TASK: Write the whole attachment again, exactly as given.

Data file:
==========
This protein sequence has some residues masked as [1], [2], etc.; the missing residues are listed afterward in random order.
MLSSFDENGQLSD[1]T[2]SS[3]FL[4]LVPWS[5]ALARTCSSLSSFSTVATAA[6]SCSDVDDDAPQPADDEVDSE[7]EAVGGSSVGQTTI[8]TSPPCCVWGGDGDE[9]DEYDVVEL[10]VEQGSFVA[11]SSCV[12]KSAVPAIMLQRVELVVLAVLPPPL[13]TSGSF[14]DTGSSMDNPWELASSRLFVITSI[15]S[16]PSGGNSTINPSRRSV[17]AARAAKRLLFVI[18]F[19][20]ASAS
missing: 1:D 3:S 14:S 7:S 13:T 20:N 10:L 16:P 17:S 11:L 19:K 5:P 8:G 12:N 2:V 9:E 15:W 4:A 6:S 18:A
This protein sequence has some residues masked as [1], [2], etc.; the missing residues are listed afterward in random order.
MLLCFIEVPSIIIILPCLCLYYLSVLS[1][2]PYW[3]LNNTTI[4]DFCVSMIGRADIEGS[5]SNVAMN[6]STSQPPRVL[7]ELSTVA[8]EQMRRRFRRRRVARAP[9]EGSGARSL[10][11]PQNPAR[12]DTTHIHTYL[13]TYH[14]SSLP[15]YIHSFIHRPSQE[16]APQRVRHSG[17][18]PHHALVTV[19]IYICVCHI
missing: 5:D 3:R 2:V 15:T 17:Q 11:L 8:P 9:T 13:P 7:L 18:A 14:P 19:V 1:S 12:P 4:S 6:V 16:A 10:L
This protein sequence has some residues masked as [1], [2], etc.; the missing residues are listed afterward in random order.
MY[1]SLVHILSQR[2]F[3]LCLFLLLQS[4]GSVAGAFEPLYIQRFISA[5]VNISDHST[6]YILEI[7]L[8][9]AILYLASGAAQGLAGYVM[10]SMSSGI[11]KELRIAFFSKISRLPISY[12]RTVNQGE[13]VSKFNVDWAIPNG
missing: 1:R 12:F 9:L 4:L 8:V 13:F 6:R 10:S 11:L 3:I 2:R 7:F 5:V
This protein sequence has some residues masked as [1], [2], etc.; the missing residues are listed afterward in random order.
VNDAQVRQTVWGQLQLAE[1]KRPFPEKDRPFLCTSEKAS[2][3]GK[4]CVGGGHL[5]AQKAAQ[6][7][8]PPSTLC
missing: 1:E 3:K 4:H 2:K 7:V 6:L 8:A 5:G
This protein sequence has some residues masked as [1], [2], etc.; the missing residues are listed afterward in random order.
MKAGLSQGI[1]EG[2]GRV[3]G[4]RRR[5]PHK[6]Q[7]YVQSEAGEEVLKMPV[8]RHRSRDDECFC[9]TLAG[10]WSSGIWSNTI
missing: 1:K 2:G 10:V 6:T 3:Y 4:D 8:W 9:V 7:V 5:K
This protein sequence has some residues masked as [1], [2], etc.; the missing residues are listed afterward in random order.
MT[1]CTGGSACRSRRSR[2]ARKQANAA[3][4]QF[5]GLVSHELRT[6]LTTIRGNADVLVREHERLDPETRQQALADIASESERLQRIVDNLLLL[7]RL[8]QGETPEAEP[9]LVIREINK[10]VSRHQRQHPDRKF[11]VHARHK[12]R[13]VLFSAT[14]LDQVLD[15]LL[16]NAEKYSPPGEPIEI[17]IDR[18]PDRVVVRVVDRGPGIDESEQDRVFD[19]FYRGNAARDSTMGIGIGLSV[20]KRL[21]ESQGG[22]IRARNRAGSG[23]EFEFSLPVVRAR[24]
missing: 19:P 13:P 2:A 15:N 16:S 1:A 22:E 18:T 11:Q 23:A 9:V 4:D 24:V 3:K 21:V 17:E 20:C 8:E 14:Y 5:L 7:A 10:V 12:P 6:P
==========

This protein sequence has some residues masked as [1], [2], etc.; the missing residues are listed afterward in random order.
MLSSFDENGQLSD[1]T[2]SS[3]FL[4]LVPWS[5]ALARTCSSLSSFSTVATAA[6]SCSDVDDDAPQPADDEVDSE[7]EAVGGSSVGQTTI[8]TSPPCCVWGGDGDE[9]DEYDVVEL[10]VEQGSFVA[11]SSCV[12]KSAVPAIMLQRVELVVLAVLPPPL[13]TSGSF[14]DTGSSMDNPWELASSRLFVITSI[15]S[16]PSGGNSTINPSRRSV[17]AARAAKRLLFVI[18]F[19][20]ASAS
missing: 1:D 3:S 14:S 7:S 13:T 20:N 10:L 16:P 17:S 11:L 19:K 5:P 8:G 12:N 2:V 9:E 15:W 4:A 6:S 18:A
This protein sequence has some residues masked as [1], [2], etc.; the missing residues are listed afterward in random order.
MLLCFIEVPSIIIILPCLCLYYLSVLS[1][2]PYW[3]LNNTTI[4]DFCVSMIGRADIEGS[5]SNVAMN[6]STSQPPRVL[7]ELSTVA[8]EQMRRRFRRRRVARAP[9]EGSGARSL[10][11]PQNPAR[12]DTTHIHTYL[13]TYH[14]SSLP[15]YIHSFIHRPSQE[16]APQRVRHSG[17][18]PHHALVTV[19]IYICVCHI
missing: 5:D 3:R 2:V 15:T 17:Q 11:L 8:P 9:T 13:P 7:L 18:A 14:P 19:V 1:S 12:P 4:S 6:V 16:A 10:L
This protein sequence has some residues masked as [1], [2], etc.; the missing residues are listed afterward in random order.
MY[1]SLVHILSQR[2]F[3]LCLFLLLQS[4]GSVAGAFEPLYIQRFISA[5]VNISDHST[6]YILEI[7]L[8][9]AILYLASGAAQGLAGYVM[10]SMSSGI[11]KELRIAFFSKISRLPISY[12]RTVNQGE[13]VSKFNVDWAIPNG
missing: 1:R 12:F 9:L 4:L 8:V 13:F 6:R 10:S 11:L 3:I 2:R 7:F 5:V
This protein sequence has some residues masked as [1], [2], etc.; the missing residues are listed afterward in random order.
VNDAQVRQTVWGQLQLAE[1]KRPFPEKDRPFLCTSEKAS[2][3]GK[4]CVGGGHL[5]AQKAAQ[6][7][8]PPSTLC
missing: 1:E 3:K 4:H 2:K 7:V 6:L 8:A 5:G
This protein sequence has some residues masked as [1], [2], etc.; the missing residues are listed afterward in random order.
MKAGLSQGI[1]EG[2]GRV[3]G[4]RRR[5]PHK[6]Q[7]YVQSEAGEEVLKMPV[8]RHRSRDDECFC[9]TLAG[10]WSSGIWSNTI
missing: 1:K 2:G 10:V 6:T 3:Y 4:D 8:W 9:V 7:V 5:K
This protein sequence has some residues masked as [1], [2], etc.; the missing residues are listed afterward in random order.
MT[1]CTGGSACRSRRSR[2]ARKQANAA[3][4]QF[5]GLVSHELRT[6]LTTIRGNADVLVREHERLDPETRQQALADIASESERLQRIVDNLLLL[7]RL[8]QGETPEAEP[9]LVIREINK[10]VSRHQRQHPDRKF[11]VHARHK[12]R[13]VLFSAT[14]LDQVLD[15]LL[16]NAEKYSPPGEPIEI[17]IDR[18]PDRVVVRVVDRGPGIDESEQDRVFD[19]FYRGNAARDSTMGIGIGLSV[20]KRL[21]ESQGG[22]IRARNRAGSG[23]EFEFSLPVVRAR[24]
missing: 19:P 13:P 2:A 15:N 16:S 1:A 22:E 18:T 11:Q 23:A 9:V 4:D 24:V 3:K 21:V 17:E 20:C 8:E 14:Y 5:L 7:A 10:V 12:P 6:P